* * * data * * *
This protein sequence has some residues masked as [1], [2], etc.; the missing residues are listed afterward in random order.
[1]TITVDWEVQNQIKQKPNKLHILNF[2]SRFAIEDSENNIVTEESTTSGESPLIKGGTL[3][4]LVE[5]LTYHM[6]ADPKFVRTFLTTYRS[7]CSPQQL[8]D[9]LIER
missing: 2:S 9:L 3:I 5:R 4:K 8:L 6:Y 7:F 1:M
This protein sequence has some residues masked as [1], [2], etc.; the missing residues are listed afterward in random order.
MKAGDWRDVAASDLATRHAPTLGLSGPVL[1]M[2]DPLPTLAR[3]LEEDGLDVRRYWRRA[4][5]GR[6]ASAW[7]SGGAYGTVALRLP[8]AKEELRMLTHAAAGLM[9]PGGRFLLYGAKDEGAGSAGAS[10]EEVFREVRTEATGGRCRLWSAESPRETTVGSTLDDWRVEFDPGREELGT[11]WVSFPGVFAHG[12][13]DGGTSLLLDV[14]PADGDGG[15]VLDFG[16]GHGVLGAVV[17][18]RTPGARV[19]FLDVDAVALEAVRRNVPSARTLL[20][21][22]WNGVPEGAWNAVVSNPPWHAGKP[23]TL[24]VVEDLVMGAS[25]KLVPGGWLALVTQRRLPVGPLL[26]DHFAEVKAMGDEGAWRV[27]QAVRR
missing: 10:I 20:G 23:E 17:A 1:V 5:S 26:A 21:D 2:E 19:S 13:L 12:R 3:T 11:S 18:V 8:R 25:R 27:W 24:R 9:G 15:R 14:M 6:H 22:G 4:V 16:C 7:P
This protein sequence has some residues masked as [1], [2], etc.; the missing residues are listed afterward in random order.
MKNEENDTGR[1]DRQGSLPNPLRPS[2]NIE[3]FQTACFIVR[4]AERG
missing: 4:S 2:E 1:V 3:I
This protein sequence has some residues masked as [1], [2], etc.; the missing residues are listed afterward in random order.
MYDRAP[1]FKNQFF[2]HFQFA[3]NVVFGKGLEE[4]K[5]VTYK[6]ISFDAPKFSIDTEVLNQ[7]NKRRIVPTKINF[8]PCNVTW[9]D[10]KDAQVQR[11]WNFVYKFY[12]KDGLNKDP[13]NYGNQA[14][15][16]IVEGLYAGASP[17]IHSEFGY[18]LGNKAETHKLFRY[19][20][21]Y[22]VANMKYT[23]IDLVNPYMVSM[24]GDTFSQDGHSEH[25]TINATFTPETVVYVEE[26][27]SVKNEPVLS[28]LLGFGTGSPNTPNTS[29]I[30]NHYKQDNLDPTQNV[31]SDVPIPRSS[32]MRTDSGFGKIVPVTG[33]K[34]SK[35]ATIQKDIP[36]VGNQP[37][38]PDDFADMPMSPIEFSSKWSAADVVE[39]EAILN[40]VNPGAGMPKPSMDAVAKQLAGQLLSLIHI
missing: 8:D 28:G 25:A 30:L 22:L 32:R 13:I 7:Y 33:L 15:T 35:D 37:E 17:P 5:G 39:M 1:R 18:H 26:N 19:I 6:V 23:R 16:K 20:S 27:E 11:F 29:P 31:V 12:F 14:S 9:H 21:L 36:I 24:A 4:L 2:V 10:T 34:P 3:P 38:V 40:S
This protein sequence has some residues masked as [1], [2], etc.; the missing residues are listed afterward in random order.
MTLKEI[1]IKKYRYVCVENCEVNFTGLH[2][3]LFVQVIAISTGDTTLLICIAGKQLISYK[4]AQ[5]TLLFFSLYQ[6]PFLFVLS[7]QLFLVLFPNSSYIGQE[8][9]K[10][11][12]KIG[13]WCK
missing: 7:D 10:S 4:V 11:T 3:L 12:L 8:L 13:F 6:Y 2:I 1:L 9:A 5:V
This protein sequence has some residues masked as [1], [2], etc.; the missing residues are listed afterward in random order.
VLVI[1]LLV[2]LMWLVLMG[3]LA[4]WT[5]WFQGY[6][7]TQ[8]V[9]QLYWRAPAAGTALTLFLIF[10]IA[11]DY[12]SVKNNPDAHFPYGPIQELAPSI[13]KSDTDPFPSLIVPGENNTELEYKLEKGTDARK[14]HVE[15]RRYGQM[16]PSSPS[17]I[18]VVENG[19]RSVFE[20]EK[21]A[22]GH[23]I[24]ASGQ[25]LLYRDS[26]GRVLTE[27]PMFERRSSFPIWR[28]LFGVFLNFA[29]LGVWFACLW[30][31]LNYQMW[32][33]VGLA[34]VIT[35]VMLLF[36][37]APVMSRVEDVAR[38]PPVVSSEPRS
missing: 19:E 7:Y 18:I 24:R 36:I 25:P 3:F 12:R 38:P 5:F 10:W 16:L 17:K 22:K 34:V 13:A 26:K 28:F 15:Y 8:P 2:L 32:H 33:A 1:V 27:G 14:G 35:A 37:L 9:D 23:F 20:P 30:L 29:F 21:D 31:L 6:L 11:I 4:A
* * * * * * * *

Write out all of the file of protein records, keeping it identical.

This protein sequence has some residues masked as [1], [2], etc.; the missing residues are listed afterward in random order.
[1]TITVDWEVQNQIKQKPNKLHILNF[2]SRFAIEDSENNIVTEESTTSGESPLIKGGTL[3][4]LVE[5]LTYHM[6]ADPKFVRTFLTTYRS[7]CSPQQL[8]D[9]LIER
missing: 2:S 9:L 3:I 5:R 4:K 8:L 6:Y 7:F 1:M
This protein sequence has some residues masked as [1], [2], etc.; the missing residues are listed afterward in random order.
MKAGDWRDVAASDLATRHAPTLGLSGPVL[1]M[2]DPLPTLAR[3]LEEDGLDVRRYWRRA[4][5]GR[6]ASAW[7]SGGAYGTVALRLP[8]AKEELRMLTHAAAGLM[9]PGGRFLLYGAKDEGAGSAGAS[10]EEVFREVRTEATGGRCRLWSAESPRETTVGSTLDDWRVEFDPGREELGT[11]WVSFPGVFAHG[12][13]DGGTSLLLDV[14]PADGDGG[15]VLDFG[16]GHGVLGAVV[17][18]RTPGARV[19]FLDVDAVALEAVRRNVPSARTLL[20][21][22]WNGVPEGAWNAVVSNPPWHAGKP[23]TL[24]VVEDLVMGAS[25]KLVPGGWLALVTQRRLPVGPLL[26]DHFAEVKAMGDEGAWRV[27]QAVRR
missing: 10:I 20:G 23:E 17:A 1:V 5:S 26:A 21:D 2:E 19:S 13:L 12:R 3:T 11:S 18:V 8:R 25:R 27:W 24:R 9:G 15:R 14:M 6:H 22:G 4:V 16:C 7:P
This protein sequence has some residues masked as [1], [2], etc.; the missing residues are listed afterward in random order.
MKNEENDTGR[1]DRQGSLPNPLRPS[2]NIE[3]FQTACFIVR[4]AERG
missing: 4:S 2:E 1:V 3:I
This protein sequence has some residues masked as [1], [2], etc.; the missing residues are listed afterward in random order.
MYDRAP[1]FKNQFF[2]HFQFA[3]NVVFGKGLEE[4]K[5]VTYK[6]ISFDAPKFSIDTEVLNQ[7]NKRRIVPTKINF[8]PCNVTW[9]D[10]KDAQVQR[11]WNFVYKFY[12]KDGLNKDP[13]NYGNQA[14][15][16]IVEGLYAGASP[17]IHSEFGY[18]LGNKAETHKLFRY[19][20][21]Y[22]VANMKYT[23]IDLVNPYMVSM[24]GDTFSQDGHSEH[25]TINATFTPETVVYVEE[26][27]SVKNEPVLS[28]LLGFGTGSPNTPNTS[29]I[30]NHYKQDNLDPTQNV[31]SDVPIPRSS[32]MRTDSGFGKIVPVTG[33]K[34]SK[35]ATIQKDIP[36]VGNQP[37][38]PDDFADMPMSPIEFSSKWSAADVVE[39]EAILN[40]VNPGAGMPKPSMDAVAKQLAGQLLSLIHI
missing: 8:D 28:G 25:A 30:L 22:L 32:R 13:I 7:Y 33:L 15:T 35:D 37:E 17:P 5:G 39:M 1:R 18:H 26:N 19:I 6:V 23:R 16:K 20:S 27:E 11:F 29:P 31:V 12:F 14:S 9:H 21:L 36:I 24:A 4:L 2:V 10:T 34:P 3:P 38:V 40:S
This protein sequence has some residues masked as [1], [2], etc.; the missing residues are listed afterward in random order.
MTLKEI[1]IKKYRYVCVENCEVNFTGLH[2][3]LFVQVIAISTGDTTLLICIAGKQLISYK[4]AQ[5]TLLFFSLYQ[6]PFLFVLS[7]QLFLVLFPNSSYIGQE[8][9]K[10][11][12]KIG[13]WCK
missing: 7:D 10:S 4:V 11:T 3:L 12:L 8:L 13:F 6:Y 2:I 1:L 9:A 5:V
This protein sequence has some residues masked as [1], [2], etc.; the missing residues are listed afterward in random order.
VLVI[1]LLV[2]LMWLVLMG[3]LA[4]WT[5]WFQGY[6][7]TQ[8]V[9]QLYWRAPAAGTALTLFLIF[10]IA[11]DY[12]SVKNNPDAHFPYGPIQELAPSI[13]KSDTDPFPSLIVPGENNTELEYKLEKGTDARK[14]HVE[15]RRYGQM[16]PSSPS[17]I[18]VVENG[19]RSVFE[20]EK[21]A[22]GH[23]I[24]ASGQ[25]LLYRDS[26]GRVLTE[27]PMFERRSSFPIWR[28]LFGVFLNFA[29]LGVWFACLW[30][31]LNYQMW[32][33]VGLA[34]VIT[35]VMLLF[36][37]APVMSRVEDVAR[38]PPVVSSEPRS
missing: 19:E 7:Y 18:I 24:R 36:I 25:P 3:F 12:R 38:P 5:F 10:W 16:L 17:K 22:K 34:V 13:A 26:K 28:F 15:Y 8:P 2:L 32:H 33:A 1:V 27:G 14:G 35:A 37:L 9:D 23:F 20:P 30:L 29:F 21:D 31:L 6:L 11:I 4:A